The elected committee of the Cricket Association of Nepal (CAN) on Friday said it would get flexible to an extent to solve the existing problem in Nepali cricket.
The International Cricket Council (ICC) on April 25 had suspended CAN for a leadership vacuum in country’s cricket governing body. The suspension has seen a halt in fund from the ICC although national teams will continue to participate in international tournaments. Nepal has seen a dual existence of CAN with one elected through a controversial midnight elections and the other formed by the National Sports Council (NSC)--the country’s supreme body of sports.
ICC said it “suspended the membership of CAN for breach of Article 2.9 of the ICC’s Articles of Association, which prohibits government interference and requires free and fair elections”. Ashok Nath Pyakurel, General Secretary of the elected CAN, said his committee was ready to work with government and NSC to solve the existing problem. “We already had talks with the NSC months before the suspension. We had assured of getting flexible if it comes with a concrete plan,” said Pyakurel.
“We repeat our stance once again that if the government comes up with a concrete plan in solving this problem, we are not going to get rigid. We don’t want cricket to suffer and will take a flexible approach. There are certain issues in terms of the democratic practice which the government needs to address,” added Pyakurel blaming the government of not taking the issue seriously.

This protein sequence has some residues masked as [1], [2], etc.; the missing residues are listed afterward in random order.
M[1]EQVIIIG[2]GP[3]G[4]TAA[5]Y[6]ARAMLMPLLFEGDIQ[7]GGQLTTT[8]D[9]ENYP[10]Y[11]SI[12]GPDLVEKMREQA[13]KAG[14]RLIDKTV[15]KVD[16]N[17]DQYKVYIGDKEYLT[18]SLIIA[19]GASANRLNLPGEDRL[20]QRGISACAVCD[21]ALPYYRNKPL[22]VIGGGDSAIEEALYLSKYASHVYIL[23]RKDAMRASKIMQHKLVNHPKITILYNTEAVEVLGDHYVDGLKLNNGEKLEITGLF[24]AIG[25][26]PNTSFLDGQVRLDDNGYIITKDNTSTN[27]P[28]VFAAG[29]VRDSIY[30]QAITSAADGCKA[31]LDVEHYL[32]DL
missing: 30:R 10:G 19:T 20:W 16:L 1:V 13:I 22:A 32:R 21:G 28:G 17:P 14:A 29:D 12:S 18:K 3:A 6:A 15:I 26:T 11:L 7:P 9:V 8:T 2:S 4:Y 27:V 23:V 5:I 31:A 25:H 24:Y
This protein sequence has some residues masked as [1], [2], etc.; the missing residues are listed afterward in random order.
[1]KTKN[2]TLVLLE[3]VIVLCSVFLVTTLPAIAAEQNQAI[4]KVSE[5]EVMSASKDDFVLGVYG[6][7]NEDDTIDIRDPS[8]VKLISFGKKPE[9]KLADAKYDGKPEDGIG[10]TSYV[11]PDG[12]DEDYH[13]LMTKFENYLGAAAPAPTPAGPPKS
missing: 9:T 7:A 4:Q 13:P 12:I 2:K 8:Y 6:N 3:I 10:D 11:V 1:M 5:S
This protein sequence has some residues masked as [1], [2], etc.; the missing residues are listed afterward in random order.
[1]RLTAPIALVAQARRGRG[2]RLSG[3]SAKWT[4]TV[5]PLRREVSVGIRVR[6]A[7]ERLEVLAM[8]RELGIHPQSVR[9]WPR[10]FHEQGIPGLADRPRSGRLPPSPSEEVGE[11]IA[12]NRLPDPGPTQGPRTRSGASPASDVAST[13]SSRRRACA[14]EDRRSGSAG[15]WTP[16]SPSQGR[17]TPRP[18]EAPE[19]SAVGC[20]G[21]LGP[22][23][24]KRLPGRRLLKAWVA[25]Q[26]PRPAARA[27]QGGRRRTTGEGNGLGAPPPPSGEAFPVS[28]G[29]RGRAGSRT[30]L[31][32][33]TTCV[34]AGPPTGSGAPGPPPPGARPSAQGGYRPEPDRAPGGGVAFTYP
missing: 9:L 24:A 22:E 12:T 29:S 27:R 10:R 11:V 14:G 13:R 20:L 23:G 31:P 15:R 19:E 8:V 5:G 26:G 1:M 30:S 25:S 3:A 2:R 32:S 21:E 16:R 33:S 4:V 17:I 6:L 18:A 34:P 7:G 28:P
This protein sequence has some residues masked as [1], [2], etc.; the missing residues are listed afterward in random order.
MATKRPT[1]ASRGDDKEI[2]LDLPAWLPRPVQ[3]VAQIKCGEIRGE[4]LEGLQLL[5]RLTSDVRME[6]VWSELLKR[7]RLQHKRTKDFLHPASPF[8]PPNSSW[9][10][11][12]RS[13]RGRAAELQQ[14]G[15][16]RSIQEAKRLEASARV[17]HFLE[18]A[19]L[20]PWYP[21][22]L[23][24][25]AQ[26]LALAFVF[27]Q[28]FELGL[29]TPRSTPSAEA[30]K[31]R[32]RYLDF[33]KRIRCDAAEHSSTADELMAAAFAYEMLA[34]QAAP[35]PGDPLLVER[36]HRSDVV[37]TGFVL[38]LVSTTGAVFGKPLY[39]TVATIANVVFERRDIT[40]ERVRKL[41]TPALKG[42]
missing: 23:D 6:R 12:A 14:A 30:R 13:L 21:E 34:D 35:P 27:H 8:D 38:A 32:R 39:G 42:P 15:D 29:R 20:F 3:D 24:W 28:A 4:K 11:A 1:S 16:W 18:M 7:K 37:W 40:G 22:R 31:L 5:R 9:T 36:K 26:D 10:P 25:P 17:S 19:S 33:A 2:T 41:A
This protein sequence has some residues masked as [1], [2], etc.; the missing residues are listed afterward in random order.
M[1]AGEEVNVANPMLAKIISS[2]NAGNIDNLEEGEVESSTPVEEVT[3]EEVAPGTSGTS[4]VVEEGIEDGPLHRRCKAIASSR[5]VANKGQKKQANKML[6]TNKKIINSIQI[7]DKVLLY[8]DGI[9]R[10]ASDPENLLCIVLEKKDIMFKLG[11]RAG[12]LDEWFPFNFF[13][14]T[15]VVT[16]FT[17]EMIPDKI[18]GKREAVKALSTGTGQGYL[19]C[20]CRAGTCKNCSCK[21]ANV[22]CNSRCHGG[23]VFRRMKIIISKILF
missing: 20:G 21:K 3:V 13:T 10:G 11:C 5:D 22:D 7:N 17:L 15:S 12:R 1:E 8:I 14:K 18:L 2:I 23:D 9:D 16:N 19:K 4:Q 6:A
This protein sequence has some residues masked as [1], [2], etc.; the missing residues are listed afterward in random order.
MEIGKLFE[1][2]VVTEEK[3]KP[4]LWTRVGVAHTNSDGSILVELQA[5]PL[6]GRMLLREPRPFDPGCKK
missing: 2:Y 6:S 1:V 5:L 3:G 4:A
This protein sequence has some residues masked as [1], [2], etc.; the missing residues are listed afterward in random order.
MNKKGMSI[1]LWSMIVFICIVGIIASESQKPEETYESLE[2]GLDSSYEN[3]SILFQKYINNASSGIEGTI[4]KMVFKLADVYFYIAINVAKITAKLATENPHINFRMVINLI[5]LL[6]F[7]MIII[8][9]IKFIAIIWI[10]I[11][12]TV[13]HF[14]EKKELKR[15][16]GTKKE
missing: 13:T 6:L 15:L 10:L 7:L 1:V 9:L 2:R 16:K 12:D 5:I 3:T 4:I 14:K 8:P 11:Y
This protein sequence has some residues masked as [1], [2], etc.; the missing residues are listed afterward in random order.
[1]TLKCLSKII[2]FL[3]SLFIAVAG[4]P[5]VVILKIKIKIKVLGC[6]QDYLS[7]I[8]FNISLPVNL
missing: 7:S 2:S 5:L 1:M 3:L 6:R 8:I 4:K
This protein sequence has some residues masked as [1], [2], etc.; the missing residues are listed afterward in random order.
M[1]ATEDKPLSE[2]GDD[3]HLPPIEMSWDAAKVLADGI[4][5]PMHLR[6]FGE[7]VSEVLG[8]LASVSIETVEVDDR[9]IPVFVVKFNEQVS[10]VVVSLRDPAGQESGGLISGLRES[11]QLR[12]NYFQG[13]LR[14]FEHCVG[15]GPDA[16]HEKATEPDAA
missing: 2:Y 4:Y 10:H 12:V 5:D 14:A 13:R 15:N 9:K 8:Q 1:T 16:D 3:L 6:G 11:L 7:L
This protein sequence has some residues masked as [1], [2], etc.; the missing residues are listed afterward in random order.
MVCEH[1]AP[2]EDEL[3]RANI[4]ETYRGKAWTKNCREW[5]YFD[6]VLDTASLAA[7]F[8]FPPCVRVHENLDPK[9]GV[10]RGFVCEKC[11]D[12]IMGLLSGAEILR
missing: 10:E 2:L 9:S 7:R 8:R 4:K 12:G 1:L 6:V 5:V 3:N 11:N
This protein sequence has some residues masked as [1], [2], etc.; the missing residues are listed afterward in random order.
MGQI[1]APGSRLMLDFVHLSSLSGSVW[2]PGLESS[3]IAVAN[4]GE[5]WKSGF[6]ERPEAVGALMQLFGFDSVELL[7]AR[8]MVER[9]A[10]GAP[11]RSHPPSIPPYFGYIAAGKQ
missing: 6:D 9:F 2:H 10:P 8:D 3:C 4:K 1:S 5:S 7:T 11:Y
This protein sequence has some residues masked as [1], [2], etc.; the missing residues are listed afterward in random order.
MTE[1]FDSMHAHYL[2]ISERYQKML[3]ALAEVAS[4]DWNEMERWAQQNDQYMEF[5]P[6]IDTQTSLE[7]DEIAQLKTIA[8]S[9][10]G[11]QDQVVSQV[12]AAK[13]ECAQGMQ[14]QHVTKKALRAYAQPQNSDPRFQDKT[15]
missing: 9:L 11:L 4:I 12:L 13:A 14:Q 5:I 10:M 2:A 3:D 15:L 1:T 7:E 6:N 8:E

“The problem had already begun with the intervention of the government. We were well aware of the outcome but the government never took us seriously. If the government and NSC think that they are the guardians of cricket, both need to initiate in solving this crisis,” Pyakurel said.
The elected body of the CAN, under the presidency of Chatur Bahadur Chand, was formed on December 14 following a controversial election skipped by then president Tanka Aangbuhang and his faction. NSC, who refused to recognise the elected body claiming the elections were held without completing due procedures, then formed an ad-hoc committee under Ramesh Nath Silwal on January 7.
Under the circumstance, the ICC organised Nepal’s World Cricket League Championship matches against Namibia on April 16 and 18 with its direct involvement bypassing both the committees. In its statement on April 25, ICC said it would now work with the Nepalese cricket community, and other stakeholders, in order to assist with the development of a sustainable governance and administration structure of cricket in Nepal.
The ICC has also made it clear that the CAN suspension will remain until the time Nepali cricket is free from government interference and is properly structured so as to exploit the tremendous cricket talent and opportunities that exist in Nepal.